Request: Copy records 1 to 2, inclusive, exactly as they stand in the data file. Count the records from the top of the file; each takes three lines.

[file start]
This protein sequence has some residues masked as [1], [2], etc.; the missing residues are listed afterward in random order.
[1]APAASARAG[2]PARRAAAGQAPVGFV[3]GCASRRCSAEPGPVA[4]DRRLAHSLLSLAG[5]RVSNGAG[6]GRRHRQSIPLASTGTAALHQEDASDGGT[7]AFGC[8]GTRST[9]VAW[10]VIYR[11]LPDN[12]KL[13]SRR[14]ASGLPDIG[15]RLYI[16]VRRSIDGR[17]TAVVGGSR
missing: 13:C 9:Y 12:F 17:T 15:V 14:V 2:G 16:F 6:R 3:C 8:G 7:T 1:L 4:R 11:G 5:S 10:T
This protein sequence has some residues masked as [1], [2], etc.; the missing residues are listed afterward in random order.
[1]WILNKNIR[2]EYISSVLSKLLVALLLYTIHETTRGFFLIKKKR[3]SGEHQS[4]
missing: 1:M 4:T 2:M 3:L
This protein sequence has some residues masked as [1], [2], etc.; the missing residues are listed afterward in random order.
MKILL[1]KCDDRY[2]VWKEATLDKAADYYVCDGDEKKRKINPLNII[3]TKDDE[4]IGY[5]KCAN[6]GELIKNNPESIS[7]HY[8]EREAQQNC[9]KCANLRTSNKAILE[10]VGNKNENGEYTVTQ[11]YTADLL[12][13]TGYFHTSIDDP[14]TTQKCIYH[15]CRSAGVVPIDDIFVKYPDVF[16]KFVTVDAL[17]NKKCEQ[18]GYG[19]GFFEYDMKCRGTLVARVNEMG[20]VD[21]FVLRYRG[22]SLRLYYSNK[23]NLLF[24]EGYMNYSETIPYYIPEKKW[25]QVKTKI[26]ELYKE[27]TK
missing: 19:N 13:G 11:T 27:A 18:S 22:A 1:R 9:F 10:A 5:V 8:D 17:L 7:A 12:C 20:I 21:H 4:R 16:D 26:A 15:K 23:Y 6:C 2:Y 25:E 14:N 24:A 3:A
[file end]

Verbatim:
This protein sequence has some residues masked as [1], [2], etc.; the missing residues are listed afterward in random order.
[1]APAASARAG[2]PARRAAAGQAPVGFV[3]GCASRRCSAEPGPVA[4]DRRLAHSLLSLAG[5]RVSNGAG[6]GRRHRQSIPLASTGTAALHQEDASDGGT[7]AFGC[8]GTRST[9]VAW[10]VIYR[11]LPDN[12]KL[13]SRR[14]ASGLPDIG[15]RLYI[16]VRRSIDGR[17]TAVVGGSR
missing: 13:C 9:Y 12:F 17:T 15:V 14:V 2:G 16:F 6:R 3:C 8:G 7:T 1:L 4:R 11:G 5:S 10:T
This protein sequence has some residues masked as [1], [2], etc.; the missing residues are listed afterward in random order.
[1]WILNKNIR[2]EYISSVLSKLLVALLLYTIHETTRGFFLIKKKR[3]SGEHQS[4]
missing: 1:M 4:T 2:M 3:L